Ex-health official sentenced to house arrest

Former Fraser Health technology manager James Roy Taylor was charged in 2010 along with an Abbotsford doctor and a former senior official in the B.C. health ministry, after police found evidence of improper payments and benefits in health ministry purchasing.

James Roy Taylor was network manager for Fraser Health.

VICTORIA – A former Fraser Health technology manager has been handed a one-year conditional sentence and a year’s probation for improperly accepting benefits from a contractor supplying electronic health care systems to hospitals.

James Roy Taylor, 64, was charged in 2010 along with an Abbotsford doctor and a former senior official in the B.C. health ministry. Taylor pleaded guilty Tuesday in Victoria provincial court to one count of breach of trust, and three other charges were withdrawn.

Special prosecutor John Waddell recommended the sentence, which begins with six months of house arrest, where Taylor will only be allowed to leave his South Surrey home between 6 a.m. and 9 p.m. for work or other activities approved by his probation supervisor.

Taylor was also fined $2,000, the value of a stay at a Kelowna condominium he accepted as a benefit without telling his supervisors.He must also perform 175 hours of community service.

Waddell said the house arrest conditions are more severe than others charged in the case because Taylor has a previous conviction for fraud, related to the disappearance of $66,000 from the White Rock Sea Festival Society when Taylor was its president in 1998.

Ron Danderfer, former assistant deputy minister of health responsible for technology, also pleaded guilty in July to one charge of breach of trust. Danderfer and Taylor both admitted accepting a benefit from Jonathan Burns, the Abbotsford doctor who pleaded guilty in February to two charges in the case.

All were originally charged with multiple counts, including fraud on government and breach of trust by a public official.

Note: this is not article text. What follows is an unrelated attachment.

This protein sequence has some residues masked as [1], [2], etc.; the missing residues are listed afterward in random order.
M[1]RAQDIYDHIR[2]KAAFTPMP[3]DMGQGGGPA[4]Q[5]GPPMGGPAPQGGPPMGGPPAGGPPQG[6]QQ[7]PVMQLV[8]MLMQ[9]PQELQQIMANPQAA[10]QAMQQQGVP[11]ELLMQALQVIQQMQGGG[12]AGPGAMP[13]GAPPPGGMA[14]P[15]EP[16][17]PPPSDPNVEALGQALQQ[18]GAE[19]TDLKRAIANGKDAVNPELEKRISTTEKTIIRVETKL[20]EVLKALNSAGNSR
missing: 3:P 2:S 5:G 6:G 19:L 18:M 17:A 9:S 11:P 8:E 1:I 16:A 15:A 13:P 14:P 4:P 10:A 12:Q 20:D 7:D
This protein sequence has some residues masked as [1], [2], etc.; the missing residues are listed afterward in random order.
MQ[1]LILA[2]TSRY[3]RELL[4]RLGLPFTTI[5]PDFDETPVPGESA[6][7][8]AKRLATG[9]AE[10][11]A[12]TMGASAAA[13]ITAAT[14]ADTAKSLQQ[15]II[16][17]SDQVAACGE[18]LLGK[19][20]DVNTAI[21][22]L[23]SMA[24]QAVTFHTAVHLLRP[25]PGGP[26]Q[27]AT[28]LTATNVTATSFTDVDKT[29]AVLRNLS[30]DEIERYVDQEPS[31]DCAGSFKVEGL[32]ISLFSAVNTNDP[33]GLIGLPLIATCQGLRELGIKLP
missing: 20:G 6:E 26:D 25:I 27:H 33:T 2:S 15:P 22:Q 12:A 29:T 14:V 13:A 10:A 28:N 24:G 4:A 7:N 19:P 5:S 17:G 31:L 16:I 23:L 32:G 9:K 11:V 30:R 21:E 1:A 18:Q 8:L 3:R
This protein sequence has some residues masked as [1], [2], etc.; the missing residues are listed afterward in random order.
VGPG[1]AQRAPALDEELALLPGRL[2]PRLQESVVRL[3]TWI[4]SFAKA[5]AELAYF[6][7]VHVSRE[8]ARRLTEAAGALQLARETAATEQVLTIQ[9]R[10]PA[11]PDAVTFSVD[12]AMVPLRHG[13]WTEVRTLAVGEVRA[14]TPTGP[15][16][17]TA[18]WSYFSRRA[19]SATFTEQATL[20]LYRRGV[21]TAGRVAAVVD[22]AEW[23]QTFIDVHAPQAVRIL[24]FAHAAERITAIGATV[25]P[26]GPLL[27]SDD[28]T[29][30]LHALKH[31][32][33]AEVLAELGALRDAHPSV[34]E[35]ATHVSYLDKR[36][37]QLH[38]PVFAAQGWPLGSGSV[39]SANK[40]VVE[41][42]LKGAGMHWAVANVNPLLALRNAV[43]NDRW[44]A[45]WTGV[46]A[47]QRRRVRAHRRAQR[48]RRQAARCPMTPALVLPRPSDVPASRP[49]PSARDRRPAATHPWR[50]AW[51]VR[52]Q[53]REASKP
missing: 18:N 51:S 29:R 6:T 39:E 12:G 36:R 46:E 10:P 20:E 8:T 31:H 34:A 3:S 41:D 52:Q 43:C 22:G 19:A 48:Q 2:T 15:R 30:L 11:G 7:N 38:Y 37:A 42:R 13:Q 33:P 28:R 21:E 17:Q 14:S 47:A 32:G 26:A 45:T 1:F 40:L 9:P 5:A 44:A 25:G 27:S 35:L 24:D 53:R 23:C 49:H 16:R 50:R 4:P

When charges were revealed in March 2010, prosecutors accused Burns of offering Danderfer and Taylor accommodation at a Kelowna condominium, employment income for relatives and “post-retirement income” in exchange for using their positions to give contracts to Burns and his company WebMed Technology Inc.

Burns was sentenced to three years probation and 100 hours of community service, providing free health care to the needy. Danderfer was put on probation for two years, plus community service and a fine of $3,690, the value of two stays at the Kelowna condo.

In search warrant documents filed in 2009, RCMP commercial crime investigators alleged that WebMed “fraudulently submitted 30 invoices totaling $251,348.40 that Jim Taylor fraudulently authorized.”

Burns hired Taylor’s wife, a nurse, to work for WebMed when the company’s digital diagnosis system was being tested in Chilliwack and Maple Ridge hospitals.

In applications for search warrants, RCMP said Burns also offered to pay for side trips to Paris and Egypt while Burns and Danderfer were on government business in Europe.

Just Posted

Province announces $100-million grant funding for Northwest communities

The Northern Capital and Planning Grant will go to four regional districts and 22 municipalities

All Native Basketball Tournament Day 5: Recap

Highlights and results from day 5 at the All Native Tournament

All Native Basketball Tournament Day 6: Preview

Look ahead to all the action scheduled for Feb. 16 at the All Native Tournament

All Native Basketball Tournament Day 4: Recap

Results and highlights from day 4 at the 2019 All Native Basketball Tournament

All Native Basketball Tournament Day 3: Recap

Highlights from around Day 3 of the tournament

B.C. students win Great Waters Challenge video contest

Video, mural and song about saving the salmon claims the top prize

B.C. athlete takes home gold in freestyle aerials at Canada Games

Brayden Kuroda won the event with a combined score of 121.65.

Cabinet likely to extend deadline to reconsider Trans Mountain pipeline

New round of consultations with Indigenous communities is coming

B.C. government provides $75,000 towards salmon study

Study looks at abundance and health of Pacific salmon in Gulf of Alaska

Murdered and missing honoured at Stolen Sisters Memorial March in B.C.

‘We come together to make change within the systems in our society’

UBC researchers develop inexpensive tool to test drinking water

The tricoder can test for biological contamination in real-time

Disgraced ex-Congressman Anthony Weiner released from prison

He was convicted of having illicit online contact with a 15-year-old North Carolina girl in 2017

B.C. communities push back against climate change damages campaign

Activists copying California case that was tossed out of court

Most Read